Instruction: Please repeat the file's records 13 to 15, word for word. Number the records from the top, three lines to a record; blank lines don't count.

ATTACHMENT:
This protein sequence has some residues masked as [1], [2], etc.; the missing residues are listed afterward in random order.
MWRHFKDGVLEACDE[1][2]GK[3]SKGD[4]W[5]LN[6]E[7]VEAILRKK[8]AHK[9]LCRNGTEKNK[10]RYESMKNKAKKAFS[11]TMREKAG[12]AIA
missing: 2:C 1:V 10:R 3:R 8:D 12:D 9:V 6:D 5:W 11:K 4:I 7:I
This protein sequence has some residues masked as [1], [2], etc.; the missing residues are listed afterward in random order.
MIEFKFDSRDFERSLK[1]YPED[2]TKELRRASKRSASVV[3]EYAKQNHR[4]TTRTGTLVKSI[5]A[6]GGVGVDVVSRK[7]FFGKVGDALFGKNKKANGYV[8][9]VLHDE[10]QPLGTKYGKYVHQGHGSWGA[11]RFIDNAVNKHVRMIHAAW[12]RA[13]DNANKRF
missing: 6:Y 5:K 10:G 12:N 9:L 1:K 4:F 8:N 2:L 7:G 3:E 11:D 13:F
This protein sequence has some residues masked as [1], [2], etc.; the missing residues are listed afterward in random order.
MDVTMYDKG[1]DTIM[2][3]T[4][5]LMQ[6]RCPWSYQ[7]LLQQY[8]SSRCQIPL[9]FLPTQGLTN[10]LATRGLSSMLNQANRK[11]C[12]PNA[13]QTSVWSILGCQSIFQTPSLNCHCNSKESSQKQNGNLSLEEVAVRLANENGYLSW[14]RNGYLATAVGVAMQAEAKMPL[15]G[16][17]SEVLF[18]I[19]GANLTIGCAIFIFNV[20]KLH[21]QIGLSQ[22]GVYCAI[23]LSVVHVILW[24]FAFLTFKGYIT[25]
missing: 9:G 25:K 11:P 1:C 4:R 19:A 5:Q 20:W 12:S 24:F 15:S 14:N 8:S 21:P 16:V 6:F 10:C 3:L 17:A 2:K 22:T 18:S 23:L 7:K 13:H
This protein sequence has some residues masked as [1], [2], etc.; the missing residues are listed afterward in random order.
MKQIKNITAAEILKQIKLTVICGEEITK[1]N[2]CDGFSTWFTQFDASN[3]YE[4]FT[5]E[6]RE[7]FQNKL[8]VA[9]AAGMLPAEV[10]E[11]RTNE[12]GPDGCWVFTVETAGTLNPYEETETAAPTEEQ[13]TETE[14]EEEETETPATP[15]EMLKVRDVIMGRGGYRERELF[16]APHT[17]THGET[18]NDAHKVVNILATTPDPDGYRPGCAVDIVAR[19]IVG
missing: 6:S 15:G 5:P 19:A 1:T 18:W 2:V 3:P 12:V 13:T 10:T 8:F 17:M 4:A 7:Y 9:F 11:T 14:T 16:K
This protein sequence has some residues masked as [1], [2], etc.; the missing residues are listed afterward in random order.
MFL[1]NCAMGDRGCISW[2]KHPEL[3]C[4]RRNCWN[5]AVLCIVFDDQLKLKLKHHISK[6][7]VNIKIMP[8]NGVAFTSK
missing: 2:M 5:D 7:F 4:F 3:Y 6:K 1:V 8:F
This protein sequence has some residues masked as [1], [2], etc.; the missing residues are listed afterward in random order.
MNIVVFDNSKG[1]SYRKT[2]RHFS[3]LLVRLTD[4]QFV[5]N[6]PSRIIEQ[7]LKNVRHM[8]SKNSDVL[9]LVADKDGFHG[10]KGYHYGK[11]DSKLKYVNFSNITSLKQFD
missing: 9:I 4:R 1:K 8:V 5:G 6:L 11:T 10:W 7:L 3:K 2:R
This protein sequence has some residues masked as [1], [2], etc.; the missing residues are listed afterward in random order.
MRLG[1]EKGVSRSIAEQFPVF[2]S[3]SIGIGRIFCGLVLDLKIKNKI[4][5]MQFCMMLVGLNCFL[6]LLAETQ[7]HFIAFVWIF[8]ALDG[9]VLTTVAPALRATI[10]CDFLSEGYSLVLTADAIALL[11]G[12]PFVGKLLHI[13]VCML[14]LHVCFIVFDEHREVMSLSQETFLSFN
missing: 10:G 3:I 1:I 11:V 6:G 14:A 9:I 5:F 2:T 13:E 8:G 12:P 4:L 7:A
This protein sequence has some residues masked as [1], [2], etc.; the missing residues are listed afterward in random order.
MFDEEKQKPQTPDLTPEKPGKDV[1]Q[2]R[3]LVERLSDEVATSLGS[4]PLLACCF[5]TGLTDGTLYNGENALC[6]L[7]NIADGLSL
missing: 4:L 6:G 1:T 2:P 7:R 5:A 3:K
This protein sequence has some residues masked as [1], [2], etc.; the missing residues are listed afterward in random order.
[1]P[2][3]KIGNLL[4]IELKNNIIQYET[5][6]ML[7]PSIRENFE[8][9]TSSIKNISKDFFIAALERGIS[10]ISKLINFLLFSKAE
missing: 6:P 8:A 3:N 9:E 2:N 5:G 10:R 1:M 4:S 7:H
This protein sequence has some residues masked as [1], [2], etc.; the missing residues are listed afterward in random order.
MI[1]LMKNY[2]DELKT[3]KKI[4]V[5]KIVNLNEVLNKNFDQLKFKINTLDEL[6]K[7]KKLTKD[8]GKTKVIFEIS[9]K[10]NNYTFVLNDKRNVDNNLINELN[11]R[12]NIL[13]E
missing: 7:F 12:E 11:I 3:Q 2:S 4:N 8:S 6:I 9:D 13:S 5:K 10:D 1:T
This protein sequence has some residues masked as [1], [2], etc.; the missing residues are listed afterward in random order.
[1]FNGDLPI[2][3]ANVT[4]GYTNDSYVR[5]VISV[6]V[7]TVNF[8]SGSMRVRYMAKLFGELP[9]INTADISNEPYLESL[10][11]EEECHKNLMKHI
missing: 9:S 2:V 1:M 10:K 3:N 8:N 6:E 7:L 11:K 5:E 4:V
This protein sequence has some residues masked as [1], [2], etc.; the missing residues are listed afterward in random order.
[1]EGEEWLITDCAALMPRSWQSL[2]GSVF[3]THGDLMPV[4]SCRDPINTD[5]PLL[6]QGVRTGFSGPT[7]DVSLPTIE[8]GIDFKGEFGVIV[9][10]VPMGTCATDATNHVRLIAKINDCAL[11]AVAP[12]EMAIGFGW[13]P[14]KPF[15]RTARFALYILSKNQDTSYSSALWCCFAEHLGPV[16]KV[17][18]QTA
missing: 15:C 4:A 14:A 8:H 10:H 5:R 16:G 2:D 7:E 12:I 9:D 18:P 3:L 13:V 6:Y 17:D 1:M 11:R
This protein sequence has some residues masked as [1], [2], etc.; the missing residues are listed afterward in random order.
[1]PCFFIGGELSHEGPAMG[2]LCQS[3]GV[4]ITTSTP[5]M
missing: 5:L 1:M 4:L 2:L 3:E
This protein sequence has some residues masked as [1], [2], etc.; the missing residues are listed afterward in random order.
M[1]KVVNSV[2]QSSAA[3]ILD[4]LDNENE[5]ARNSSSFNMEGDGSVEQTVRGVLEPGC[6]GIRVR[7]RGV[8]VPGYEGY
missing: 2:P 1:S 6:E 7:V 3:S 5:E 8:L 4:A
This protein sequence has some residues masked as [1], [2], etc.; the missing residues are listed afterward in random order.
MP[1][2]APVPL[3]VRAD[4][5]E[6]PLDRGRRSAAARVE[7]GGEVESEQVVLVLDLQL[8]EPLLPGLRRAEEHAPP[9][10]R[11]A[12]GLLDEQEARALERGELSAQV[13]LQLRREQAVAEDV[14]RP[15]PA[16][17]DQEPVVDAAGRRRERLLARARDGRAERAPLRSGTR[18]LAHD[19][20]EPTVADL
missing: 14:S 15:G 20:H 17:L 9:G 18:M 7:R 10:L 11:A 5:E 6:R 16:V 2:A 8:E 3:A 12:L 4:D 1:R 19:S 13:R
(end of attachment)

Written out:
This protein sequence has some residues masked as [1], [2], etc.; the missing residues are listed afterward in random order.
[1]PCFFIGGELSHEGPAMG[2]LCQS[3]GV[4]ITTSTP[5]M
missing: 5:L 1:M 4:L 2:L 3:E
This protein sequence has some residues masked as [1], [2], etc.; the missing residues are listed afterward in random order.
M[1]KVVNSV[2]QSSAA[3]ILD[4]LDNENE[5]ARNSSSFNMEGDGSVEQTVRGVLEPGC[6]GIRVR[7]RGV[8]VPGYEGY
missing: 2:P 1:S 6:E 7:V 3:S 5:E 8:L 4:A
This protein sequence has some residues masked as [1], [2], etc.; the missing residues are listed afterward in random order.
MP[1][2]APVPL[3]VRAD[4][5]E[6]PLDRGRRSAAARVE[7]GGEVESEQVVLVLDLQL[8]EPLLPGLRRAEEHAPP[9][10]R[11]A[12]GLLDEQEARALERGELSAQV[13]LQLRREQAVAEDV[14]RP[15]PA[16][17]DQEPVVDAAGRRRERLLARARDGRAERAPLRSGTR[18]LAHD[19][20]EPTVADL
missing: 14:S 15:G 20:H 17:L 9:G 18:M 7:R 10:L 11:A 5:E 6:R 16:V 2:A 8:E 3:A 12:L 4:D 1:R 19:S 13:R